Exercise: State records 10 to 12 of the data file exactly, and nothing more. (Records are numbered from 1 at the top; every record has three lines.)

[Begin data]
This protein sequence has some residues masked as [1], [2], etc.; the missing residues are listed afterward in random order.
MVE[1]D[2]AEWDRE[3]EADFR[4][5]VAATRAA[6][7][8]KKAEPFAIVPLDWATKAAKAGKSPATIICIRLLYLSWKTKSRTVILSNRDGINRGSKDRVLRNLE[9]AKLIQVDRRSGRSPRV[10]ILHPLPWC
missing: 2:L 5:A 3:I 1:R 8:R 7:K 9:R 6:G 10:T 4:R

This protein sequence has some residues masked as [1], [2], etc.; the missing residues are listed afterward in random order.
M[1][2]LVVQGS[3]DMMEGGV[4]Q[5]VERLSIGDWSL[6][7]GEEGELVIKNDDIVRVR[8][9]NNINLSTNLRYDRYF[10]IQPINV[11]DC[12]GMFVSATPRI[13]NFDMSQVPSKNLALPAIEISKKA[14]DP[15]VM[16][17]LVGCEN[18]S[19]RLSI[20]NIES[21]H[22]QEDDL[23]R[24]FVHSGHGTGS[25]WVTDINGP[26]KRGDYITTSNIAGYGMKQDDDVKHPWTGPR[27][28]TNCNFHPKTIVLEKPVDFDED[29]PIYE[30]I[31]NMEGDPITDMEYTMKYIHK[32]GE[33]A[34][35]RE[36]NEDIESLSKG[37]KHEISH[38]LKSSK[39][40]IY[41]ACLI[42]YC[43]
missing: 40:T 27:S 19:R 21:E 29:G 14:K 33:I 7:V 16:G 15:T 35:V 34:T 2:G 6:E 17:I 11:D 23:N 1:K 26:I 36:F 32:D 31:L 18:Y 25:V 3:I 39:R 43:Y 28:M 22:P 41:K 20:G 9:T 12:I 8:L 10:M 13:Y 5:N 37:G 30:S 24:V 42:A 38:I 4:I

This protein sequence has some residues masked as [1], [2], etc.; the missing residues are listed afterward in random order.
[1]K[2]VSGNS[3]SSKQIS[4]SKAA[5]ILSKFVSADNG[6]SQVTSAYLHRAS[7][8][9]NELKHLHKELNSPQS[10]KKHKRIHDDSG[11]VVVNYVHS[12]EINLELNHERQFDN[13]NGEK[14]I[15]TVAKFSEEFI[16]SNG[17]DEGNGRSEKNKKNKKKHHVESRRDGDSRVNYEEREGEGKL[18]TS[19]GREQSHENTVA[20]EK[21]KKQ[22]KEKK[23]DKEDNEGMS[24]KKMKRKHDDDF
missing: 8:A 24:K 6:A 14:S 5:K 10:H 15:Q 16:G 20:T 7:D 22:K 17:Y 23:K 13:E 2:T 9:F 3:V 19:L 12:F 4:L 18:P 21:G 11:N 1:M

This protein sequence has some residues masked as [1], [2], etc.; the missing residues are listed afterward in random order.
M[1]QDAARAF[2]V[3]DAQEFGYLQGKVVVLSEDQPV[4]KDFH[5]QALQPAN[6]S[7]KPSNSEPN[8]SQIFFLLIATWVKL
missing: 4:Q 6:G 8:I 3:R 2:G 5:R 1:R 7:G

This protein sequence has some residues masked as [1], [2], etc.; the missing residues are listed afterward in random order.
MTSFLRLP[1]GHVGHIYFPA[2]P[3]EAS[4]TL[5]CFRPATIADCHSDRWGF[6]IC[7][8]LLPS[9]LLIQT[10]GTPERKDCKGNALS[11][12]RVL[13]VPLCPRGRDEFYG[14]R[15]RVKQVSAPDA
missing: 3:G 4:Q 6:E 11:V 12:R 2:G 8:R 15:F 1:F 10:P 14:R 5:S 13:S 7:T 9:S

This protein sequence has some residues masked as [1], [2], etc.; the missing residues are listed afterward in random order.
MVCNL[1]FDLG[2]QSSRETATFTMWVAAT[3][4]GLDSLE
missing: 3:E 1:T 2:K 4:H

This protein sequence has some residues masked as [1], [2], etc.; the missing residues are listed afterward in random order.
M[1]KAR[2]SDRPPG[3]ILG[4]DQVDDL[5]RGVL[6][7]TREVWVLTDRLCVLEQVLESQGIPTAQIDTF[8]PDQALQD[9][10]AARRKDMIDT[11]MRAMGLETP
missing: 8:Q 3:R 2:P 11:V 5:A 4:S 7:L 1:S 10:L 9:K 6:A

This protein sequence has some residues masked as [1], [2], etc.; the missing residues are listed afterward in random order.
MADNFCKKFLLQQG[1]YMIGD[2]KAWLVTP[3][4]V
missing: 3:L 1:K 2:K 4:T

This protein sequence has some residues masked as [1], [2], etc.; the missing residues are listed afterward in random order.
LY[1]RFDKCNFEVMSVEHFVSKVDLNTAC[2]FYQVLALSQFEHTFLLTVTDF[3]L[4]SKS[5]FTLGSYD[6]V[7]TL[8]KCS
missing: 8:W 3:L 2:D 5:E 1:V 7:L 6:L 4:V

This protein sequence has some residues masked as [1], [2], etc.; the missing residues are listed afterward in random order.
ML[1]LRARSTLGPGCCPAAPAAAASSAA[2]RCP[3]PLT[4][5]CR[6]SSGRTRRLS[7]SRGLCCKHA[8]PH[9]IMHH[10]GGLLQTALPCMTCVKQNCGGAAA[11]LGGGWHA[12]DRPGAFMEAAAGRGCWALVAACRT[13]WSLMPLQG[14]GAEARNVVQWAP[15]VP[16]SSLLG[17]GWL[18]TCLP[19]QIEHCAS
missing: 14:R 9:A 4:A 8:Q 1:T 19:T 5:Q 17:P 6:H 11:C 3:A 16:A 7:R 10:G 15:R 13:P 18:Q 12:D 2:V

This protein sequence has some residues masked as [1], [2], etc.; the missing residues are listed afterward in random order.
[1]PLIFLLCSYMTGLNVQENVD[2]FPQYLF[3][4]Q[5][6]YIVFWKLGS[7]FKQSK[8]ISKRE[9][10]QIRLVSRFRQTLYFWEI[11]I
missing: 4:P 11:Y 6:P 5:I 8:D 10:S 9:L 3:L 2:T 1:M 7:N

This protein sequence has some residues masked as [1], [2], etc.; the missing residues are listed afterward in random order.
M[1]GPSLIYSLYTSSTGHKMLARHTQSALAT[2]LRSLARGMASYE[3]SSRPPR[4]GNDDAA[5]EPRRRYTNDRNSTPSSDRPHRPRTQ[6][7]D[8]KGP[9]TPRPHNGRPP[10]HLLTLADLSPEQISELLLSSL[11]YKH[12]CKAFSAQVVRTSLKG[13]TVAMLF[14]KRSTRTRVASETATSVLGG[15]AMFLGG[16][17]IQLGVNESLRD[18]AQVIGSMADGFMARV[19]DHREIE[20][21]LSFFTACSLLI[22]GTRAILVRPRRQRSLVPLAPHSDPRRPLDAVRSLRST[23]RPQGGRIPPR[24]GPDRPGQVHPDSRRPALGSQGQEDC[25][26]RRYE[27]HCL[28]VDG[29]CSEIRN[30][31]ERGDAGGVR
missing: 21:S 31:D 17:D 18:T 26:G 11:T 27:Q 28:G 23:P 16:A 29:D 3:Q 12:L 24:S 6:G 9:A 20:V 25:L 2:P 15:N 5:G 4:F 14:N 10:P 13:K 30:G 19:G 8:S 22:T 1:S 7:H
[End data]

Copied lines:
This protein sequence has some residues masked as [1], [2], etc.; the missing residues are listed afterward in random order.
ML[1]LRARSTLGPGCCPAAPAAAASSAA[2]RCP[3]PLT[4][5]CR[6]SSGRTRRLS[7]SRGLCCKHA[8]PH[9]IMHH[10]GGLLQTALPCMTCVKQNCGGAAA[11]LGGGWHA[12]DRPGAFMEAAAGRGCWALVAACRT[13]WSLMPLQG[14]GAEARNVVQWAP[15]VP[16]SSLLG[17]GWL[18]TCLP[19]QIEHCAS
missing: 14:R 9:A 4:A 8:Q 1:T 19:T 5:Q 17:P 6:H 11:C 3:A 16:A 7:R 10:G 15:R 13:P 18:Q 12:D 2:V

This protein sequence has some residues masked as [1], [2], etc.; the missing residues are listed afterward in random order.
[1]PLIFLLCSYMTGLNVQENVD[2]FPQYLF[3][4]Q[5][6]YIVFWKLGS[7]FKQSK[8]ISKRE[9][10]QIRLVSRFRQTLYFWEI[11]I
missing: 4:P 11:Y 6:P 5:I 8:D 10:S 9:L 3:L 2:T 1:M 7:N

This protein sequence has some residues masked as [1], [2], etc.; the missing residues are listed afterward in random order.
M[1]GPSLIYSLYTSSTGHKMLARHTQSALAT[2]LRSLARGMASYE[3]SSRPPR[4]GNDDAA[5]EPRRRYTNDRNSTPSSDRPHRPRTQ[6][7]D[8]KGP[9]TPRPHNGRPP[10]HLLTLADLSPEQISELLLSSL[11]YKH[12]CKAFSAQVVRTSLKG[13]TVAMLF[14]KRSTRTRVASETATSVLGG[15]AMFLGG[16][17]IQLGVNESLRD[18]AQVIGSMADGFMARV[19]DHREIE[20][21]LSFFTACSLLI[22]GTRAILVRPRRQRSLVPLAPHSDPRRPLDAVRSLRST[23]RPQGGRIPPR[24]GPDRPGQVHPDSRRPALGSQGQEDC[25][26]RRYE[27]HCL[28]VDG[29]CSEIRN[30][31]ERGDAGGVR
missing: 21:S 31:D 17:D 18:T 26:G 11:T 27:Q 28:G 23:P 16:A 29:D 3:Q 12:L 24:S 6:G 9:A 20:V 25:L 2:P 15:N 5:G 4:F 14:N 10:P 13:K 30:G 19:G 8:S 22:T 1:S 7:H